Cost of Funds Index – Definition

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Cost of Funds Index (COFI) Definition

The cost of fund index, COFI, refers to the interest rate’s weighted average that banks compensate on savings accounts held by their clients and their financial creditors. The interest charged by banks are determined by the banks’ cost of fund index.

A Little More on What is the Cost of Funds Index

The interest rate a borrower of mortgage or loan pays is partly calculated by the index rate the bank applies. Banks have to use COFI to ascertain what to charge in interests to compensate the interests they pay out together with margin. Even though COFI has continuously become out of date, it is commonly used to calculate the variable rate loans’ cost, The COFI is determined both regionally and federally.

The indexes are printed when it’s approaching the month end and can be adjusted again until the subsequent issue. That indicates that the interests’ rates attached to the cost of funds index gap after the rate tied to other indexes, occasionally by many months. Although, similarly to other indexes, the COFI rate is most probably directly proportional to the interest the customers pay. For instance, if the COFI rate moves up, borrowers will most likely pay more interests and vice versa.

Cost of funds index example

Interest rates rose sharply in January 2010 at the peak of the Great Recession. This was attributed to the extraordinary leap in COFI rates.

The rise resulted from the Wells Fargo’s acquisition of Wachovia, which reduced Wachovia’s low borrowing rates from the COFI formula because Wells Fargo was never a member. Due to the rise in COFI rate, borrowers remained to utilize extra dozens every month in interest rate payment on their variable rate mortgages. COFI rate has only reduced gradually as from that time despite the rise resulting in a temporary spike.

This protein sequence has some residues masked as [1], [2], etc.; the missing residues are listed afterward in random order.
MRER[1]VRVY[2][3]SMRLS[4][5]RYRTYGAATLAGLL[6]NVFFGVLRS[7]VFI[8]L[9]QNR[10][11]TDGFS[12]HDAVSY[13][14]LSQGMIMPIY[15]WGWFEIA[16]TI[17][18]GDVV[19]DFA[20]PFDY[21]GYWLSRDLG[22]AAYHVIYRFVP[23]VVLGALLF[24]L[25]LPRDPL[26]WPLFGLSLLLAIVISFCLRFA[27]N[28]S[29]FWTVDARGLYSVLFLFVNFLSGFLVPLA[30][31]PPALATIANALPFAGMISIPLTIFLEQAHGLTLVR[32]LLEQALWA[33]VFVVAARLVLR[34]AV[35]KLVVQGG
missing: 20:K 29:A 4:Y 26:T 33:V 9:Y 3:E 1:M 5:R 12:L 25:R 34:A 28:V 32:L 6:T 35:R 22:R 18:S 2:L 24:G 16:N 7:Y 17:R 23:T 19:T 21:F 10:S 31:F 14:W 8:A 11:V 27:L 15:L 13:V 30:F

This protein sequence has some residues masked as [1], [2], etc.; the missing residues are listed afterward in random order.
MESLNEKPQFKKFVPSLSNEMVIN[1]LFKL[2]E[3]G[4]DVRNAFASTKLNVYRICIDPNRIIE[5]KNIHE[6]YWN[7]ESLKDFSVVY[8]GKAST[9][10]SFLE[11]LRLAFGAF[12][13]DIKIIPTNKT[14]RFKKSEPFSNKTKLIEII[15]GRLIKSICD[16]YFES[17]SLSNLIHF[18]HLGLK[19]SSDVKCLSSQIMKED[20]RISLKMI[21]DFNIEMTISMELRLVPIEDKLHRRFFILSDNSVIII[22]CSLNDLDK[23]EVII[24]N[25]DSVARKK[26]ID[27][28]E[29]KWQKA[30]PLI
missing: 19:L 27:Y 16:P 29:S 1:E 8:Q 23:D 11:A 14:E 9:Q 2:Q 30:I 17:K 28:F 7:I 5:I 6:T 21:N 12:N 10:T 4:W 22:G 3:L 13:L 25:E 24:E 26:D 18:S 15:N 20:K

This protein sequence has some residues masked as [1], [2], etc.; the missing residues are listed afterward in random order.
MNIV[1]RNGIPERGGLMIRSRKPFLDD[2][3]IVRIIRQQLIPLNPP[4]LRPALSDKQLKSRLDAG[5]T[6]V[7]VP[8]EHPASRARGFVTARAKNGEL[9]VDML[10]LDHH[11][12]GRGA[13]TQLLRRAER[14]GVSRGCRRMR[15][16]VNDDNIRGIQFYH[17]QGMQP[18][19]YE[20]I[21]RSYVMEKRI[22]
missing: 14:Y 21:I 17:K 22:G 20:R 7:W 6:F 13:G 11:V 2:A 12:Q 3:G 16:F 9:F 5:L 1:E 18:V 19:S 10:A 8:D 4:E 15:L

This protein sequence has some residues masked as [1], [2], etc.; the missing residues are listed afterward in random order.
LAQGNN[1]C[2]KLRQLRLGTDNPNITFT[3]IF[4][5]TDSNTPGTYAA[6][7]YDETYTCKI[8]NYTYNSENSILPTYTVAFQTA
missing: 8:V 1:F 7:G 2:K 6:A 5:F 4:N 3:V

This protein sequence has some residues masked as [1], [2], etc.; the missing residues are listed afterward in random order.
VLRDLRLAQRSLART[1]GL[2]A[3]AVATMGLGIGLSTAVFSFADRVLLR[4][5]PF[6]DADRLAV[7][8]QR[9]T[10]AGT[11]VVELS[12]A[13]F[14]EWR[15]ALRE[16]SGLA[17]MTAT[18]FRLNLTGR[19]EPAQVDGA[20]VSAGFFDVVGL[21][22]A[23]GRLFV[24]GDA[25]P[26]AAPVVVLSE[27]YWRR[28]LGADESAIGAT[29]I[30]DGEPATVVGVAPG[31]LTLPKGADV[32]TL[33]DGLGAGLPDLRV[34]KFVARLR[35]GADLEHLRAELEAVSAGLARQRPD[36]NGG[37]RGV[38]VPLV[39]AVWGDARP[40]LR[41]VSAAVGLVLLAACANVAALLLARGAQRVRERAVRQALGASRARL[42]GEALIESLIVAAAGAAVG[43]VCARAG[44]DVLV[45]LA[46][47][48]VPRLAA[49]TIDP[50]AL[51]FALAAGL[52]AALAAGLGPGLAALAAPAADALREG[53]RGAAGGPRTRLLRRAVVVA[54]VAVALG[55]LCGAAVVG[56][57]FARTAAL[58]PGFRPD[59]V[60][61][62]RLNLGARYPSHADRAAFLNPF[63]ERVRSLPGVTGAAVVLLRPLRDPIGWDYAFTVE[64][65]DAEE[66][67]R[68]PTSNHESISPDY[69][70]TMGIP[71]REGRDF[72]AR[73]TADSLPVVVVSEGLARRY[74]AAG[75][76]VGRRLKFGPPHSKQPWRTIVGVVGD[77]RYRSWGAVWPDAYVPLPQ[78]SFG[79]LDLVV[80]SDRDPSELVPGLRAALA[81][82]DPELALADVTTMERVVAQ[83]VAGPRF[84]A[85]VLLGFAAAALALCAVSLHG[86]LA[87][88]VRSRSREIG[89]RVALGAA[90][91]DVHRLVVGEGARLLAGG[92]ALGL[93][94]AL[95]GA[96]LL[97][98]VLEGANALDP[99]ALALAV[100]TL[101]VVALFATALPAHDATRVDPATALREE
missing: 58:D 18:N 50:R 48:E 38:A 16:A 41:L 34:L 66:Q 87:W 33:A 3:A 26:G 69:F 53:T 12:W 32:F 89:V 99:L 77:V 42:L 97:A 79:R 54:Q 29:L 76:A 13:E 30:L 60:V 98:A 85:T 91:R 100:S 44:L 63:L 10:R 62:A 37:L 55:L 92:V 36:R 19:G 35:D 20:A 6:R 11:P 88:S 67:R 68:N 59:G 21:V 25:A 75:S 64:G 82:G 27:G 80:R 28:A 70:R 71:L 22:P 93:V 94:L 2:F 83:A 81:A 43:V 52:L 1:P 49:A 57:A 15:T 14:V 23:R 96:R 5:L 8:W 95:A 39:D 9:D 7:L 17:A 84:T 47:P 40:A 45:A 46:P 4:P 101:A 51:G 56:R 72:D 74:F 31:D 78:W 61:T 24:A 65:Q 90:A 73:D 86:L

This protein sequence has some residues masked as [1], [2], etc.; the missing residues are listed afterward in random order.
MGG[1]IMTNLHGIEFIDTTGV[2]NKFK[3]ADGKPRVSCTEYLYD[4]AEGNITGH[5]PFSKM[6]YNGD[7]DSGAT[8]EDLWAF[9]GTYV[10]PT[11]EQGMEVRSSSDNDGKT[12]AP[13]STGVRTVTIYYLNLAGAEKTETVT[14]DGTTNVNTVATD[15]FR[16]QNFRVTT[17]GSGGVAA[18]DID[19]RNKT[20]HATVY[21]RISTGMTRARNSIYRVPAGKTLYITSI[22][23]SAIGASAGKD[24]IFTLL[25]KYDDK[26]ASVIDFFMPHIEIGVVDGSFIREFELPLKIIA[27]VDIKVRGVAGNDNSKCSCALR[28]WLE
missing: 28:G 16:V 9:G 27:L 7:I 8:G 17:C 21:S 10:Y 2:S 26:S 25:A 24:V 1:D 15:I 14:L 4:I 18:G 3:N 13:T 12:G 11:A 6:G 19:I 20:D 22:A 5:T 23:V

References for COFI (Cost of funds index)

Academic Research on for COFI (Cost of funds index)

  • ARM wrestling: Valuing adjustable rate mortgages indexed to the eleventh district cost of funds, Stanton, R., & Wallace, N. (1995). Real Estate Economics, 23(3), 311-345. This paper examines the adjustable rate mortgages (ARMs) by Eleven District Cost of Fund Index (EDCOFI). The pattern of EDCOFI was studied over 1981-1993. Adjustments to this index lag significantly behind term structure variations. Besides, the seasonality and days-in-the-month impacts recognized by previous authors are signs of a January influence. The pricing formula enables ascertainment of endogenously the best prepayment method for mortgage holders and finally the number of their payment choices. The dynamics of EDCOFI adds important value to this option, typically about 0.5% of the reduced principal on loan.
  • Econometric models of the eleventh district cost of funds index, Passmore, S. W. (1993). The Journal of Real Estate Finance and Economics, 6(2), 175-188. The paper states that Eleven District Cost of Fund Index, COFI, is a popular index for pricing adjustable-rate mortgages. COFI is determined from the interest expense incurred by the prudence when sourcing funds. It is a combination of existing and the past interest rates on different financial instruments. COFI can be molded better with a simple econometric model. Frequently used, simple COFI prototypes are matched using a method established by Hendry (1989). Once a robust econometric model is taken, the lagged adjustment of COFI variations in interest rates can be included in the mortgages pricing models.